Oddly, my mood improved. I knew that I’d only have to suffer for two more months before the whole damn mess of my brain, my body and my financial problems, which were mounting by the day, would be over.

It had been quite some time since I’d attended an AA meeting. The noise and lights and commotion were just too much. I decided to attend a large Saturday night speaker’s meeting, which had been my home group the first few years of sobriety. The speaker shared about her chronic relapses before the program took hold. As she shared a vignette from her last relapse—an ER visit where she encountered a bold nurse who knew AA members well—the speaker looked directly at me. She repeated the words the nurse had said to her: “Your life. It’s not yours to take.”

After the meeting, Clarence (yes, my angel was also named Clarence) approached me. He was a fellow I’d known for my entire sobriety. He was a welder, a Harley rider, and had tattoo-sleeves. He was one of those hardcore AA guys. “I heard about your accident,” he said. “How are you doing?”

“Fine,” I answered, which was the truth at that moment. When your troubles are about to be over, you are fine. He said he had experience coping with health problems and suggested we meet for coffee.

Clarence had nearly ended his own life some years earlier. He knew firsthand the pain and suffering I was experiencing. Essentially he Twelfth-Stepped me back to life. In my George Bailey moment, there was someone there to save my life. God was doing for me what I could not do for myself.

Much later, he and I reflected upon what happened that day. We realized he had literally saved my life. He said he was simply following an intuitive thought that he needed to reach out to me.

All told, it was seven years before I’d completely recover. And I have recovered. I don’t know if I’m one of the lucky ones—that doesn’t really matter. What does matter is that I’d established a strong connection with a Higher Power. This connection got me sober, took away my obsession to drink and was there for me every step of the way during my recovery from brain injury and chronic pain.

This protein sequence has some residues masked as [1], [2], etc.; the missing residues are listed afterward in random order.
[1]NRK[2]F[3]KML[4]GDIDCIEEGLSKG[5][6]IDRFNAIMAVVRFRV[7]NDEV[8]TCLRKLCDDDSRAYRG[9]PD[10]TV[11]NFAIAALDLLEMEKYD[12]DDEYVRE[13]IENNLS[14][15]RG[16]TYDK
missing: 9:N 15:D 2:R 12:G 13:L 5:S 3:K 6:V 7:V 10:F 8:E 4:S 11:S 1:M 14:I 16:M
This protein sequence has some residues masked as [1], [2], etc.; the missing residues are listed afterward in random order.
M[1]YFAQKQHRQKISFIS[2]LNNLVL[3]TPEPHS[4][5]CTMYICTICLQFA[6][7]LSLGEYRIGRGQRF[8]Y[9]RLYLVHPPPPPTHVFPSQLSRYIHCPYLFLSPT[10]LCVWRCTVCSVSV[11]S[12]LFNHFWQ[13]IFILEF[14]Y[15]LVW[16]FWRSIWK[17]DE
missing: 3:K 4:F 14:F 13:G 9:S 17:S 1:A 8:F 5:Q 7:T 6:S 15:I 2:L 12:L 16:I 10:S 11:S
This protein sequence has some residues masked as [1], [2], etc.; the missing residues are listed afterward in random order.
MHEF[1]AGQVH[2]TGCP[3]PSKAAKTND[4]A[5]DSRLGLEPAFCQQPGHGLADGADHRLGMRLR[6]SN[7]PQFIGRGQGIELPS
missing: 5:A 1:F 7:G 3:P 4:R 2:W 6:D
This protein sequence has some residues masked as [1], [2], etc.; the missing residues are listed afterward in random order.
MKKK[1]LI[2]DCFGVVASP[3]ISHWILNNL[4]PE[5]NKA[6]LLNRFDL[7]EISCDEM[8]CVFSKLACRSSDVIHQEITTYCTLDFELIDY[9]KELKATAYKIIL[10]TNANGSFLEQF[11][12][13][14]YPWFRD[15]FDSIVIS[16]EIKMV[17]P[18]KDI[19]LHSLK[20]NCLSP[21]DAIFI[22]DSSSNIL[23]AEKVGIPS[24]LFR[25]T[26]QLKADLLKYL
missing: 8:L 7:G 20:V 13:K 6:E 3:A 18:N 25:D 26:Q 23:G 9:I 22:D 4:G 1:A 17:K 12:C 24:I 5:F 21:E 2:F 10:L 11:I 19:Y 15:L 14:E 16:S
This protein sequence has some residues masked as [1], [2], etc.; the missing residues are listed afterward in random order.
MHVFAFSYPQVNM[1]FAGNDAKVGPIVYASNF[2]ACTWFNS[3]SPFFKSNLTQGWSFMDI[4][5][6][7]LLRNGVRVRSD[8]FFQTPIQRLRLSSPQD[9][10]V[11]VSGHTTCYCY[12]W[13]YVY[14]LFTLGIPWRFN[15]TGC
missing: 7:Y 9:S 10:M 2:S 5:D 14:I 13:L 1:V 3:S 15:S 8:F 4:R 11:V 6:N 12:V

At 10 years of sobriety, I got a new sponsor who guided me through the Steps to an extraordinary spiritual awakening. I found a new Higher Power, one that would never tell me to kill myself. The phone that had stopped ringing because I stepped away from my first sponsor, my sponsees and my AA community, now rang off the hook. I was attracting brain-damaged, suicidal, alcoholic women. Who’d have thought that my damaged self had any value? For years after my awakening, in my morning meditation the voice would come to me and say, “I want you to be an example of hope in the world.”

Two years and 370 pages later, my book was written. It wasn’t much of a literary accomplishment, but I realized the act of typing on my computer keyboard, working with words, reading and editing (never mind the Fifth Step-like cathartic experience of pouring out my sad tale) were key elements in recovering from the brain injury.

And that lipstick scrawl, “It’s a gift,” had long since faded from its original bright red shade to a dusty, toothpaste-spattered presence. It was finally wiped away because the truth of those words was evident in my life.

The PhD never came to fruition. But I am gainfully employed now and I’ve fully stepped back into my AA life. I have a huge sponsorship family. We regularly meet for fellowship. We study the Big Book and the Traditions and Concepts. I met the love of my life 10 years ago on January 13 (yes, there’s a 13-thing going on here). Every month we celebrate sobriety, life, health and love.

Now, at 24 years of sobriety, I am more clear than ever about my purpose here, in this time, in this life: to stay sober, to help another alcoholic to achieve sobriety and to save a life. I am an example of hope.

Kathe P., Louisville, Colo.

For more inspirational stories read Women in AA, available in the AA Grapevine Store.